Mix & Match for Wait?

Can we mix&match implicitWait with explicit waits? Sure you can, if you enjoy the thrilling of ‘Uncertainty’.

Implicit waits are often implemented on the “remote” side of the WebDriver system, i.e they’re “baked in” to IEDriverServer.exe, chromedriver.exe, the WebDriver Firefox extension that gets installed into the anonymous Firefox profile, and the Java remote WebDriver server (selenium-server-standalone.jar).

Explicit waits are implemented exclusively in the “local” language bindings. Things get much more complicated when using RemoteWebDriver, because you could be using both the local and remote sides of the system multiple times.

This is how that would work: local code -> Java remote server -> local Java language bindings on the remote server -> “remote” component like the Firefox extension, chromedriver.exe or IEDriverServer.exe. It’s even more complex in the grid case, since there could be other hops in between.

Thus, when you try to mix implicit and explicit waits, you’ve strayed into “undefined behavior”. You might be able to figure out what the rules of that behavior are, but they’ll be subject to change as the implementation details of the drivers change. So don’t do it.

You shouldn’t be experiencing “hangs” when an element can’t be found if you’re not using implicit waits. The driver should throw a NoSuchElement exception immediately.

Here is a quick rundown on the differences between explicit and implicit wait:

Explicit wait:

  • documented and defined behaviour.
  • runs in the local part of selenium (in the language of your code).
  • works on any condition you can think of.
  • returns either success or timeout error.
  • can define absence of element as success condition.
  • can customize delay between retries and exceptions to ignore.

Implicit wait:

  • undocumented and practically undefined behaviour.
  • runs in the remote part of selenium (the part controlling the browser).
  • only works on find element(s) methods.
  • returns either element found or (after timeout) not found.
  • if checking for absence of element must always wait until timeout.
  • cannot be customized other than global timeout.

Let’s see the difference between explicit wait and implicit wait in the actual source code of selenium.
The code of FluentWait.until() (explicit wait):

/**
* Repeatedly applies this instance’s input value to the given function until one of the following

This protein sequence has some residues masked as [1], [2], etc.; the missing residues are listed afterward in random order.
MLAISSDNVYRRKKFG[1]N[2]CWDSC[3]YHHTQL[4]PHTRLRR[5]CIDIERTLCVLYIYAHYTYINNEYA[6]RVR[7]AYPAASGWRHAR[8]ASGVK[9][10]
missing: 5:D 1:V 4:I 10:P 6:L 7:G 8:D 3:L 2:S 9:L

* occurs:
* . the function returns neither null nor false,
* . the function throws an unignored exception,
* . the timeout expires,
* . the current thread is interrupted
*

*
* @param isTrue the parameter to pass to the {@link ExpectedCondition}
* @param The function’s expected return type.
* @return The functions’ return value if the function returned something different
* from null or false before the timeout expired.
* @throws TimeoutException If the timeout expires.
*/
public V until(Function isTrue) {
long end = clock.laterBy(timeout.in(MILLISECONDS));
Throwable lastException = null;
while (true) {
try {
V value = isTrue.apply(input);
if (value != null && Boolean.class.equals(value.getClass())) {
if (Boolean.TRUE.equals(value)) {
return value;
}
} else if (value != null) {
return value;
}
} catch (Throwable e) {
lastException = propagateIfNotIngored(e);
}

// Check the timeout after evaluating the function to ensure conditions
// with a zero timeout can succeed.
if (!clock.isNowBefore(end)) {
String message = messageSupplier != null ?
messageSupplier.get() : null;

String toAppend = message == null ?
” waiting for ” + isTrue.toString() : “: ” + message;

String timeoutMessage = String.format(“Timed out after %d seconds%s”,
timeout.in(SECONDS), toAppend);
throw timeoutException(timeoutMessage, lastException);
}

try {
sleeper.sleep(interval);
} catch (InterruptedException e) {
Thread.currentThread().interrupt();
throw new WebDriverException(e);
}
}
}

In plain English: explicit wait expects a method which returns a truish value if successful. It then repeatedly executes the given method with a delay in between. Expected errors from the given method are supressed. If the given method returns a truish value then explicit wait will return that value. If the time runs out a timeout exception is raised.

Now let’s see code of RemoteWebDriver.implicitlyWait():

public Timeouts implicitlyWait(long time, TimeUnit unit) {
execute(DriverCommand.SET_TIMEOUT, ImmutableMap.of(
“type”, “implicit”,
“ms”, TimeUnit.MILLISECONDS.convert(time, unit)));
return this;
}

and RemoteWebDriver.execute() (part of the method only):

Implicit wait sends a command message to remote webdriver. The remote side of the selenium webdriver is the part of selenium which is actually controlling the browser. What does the remote side do with the message? “It depends”. It depends on the operating system and on the browser and on the version of selenium. As far as I can tell there is no guarantee about the actual behaviour of a specific implementation.

Possible implementations are:

  • repeatedly try to find element until timeout. return as soon as element is found.
  • try to find element. wait until timeout. try again.
  • wait until timeout. try to find element.

Note that implicit wait only takes effect on find element(s) methods.

My conclusion: Implicit wait is bad. The capabilities are limited. The behaviour is undocumented and implementation dependent.

Explicit wait can do everything implicit wait can and more. The only disadvantage of explicit wait is a bit more overhead because of multiple remote procedure calls. Also the explicit wait is a bit more verbose. But that verbosity makes the code explicit. And explicit is better that implicit.

So, don’t mix implicitWait with explicit waits.

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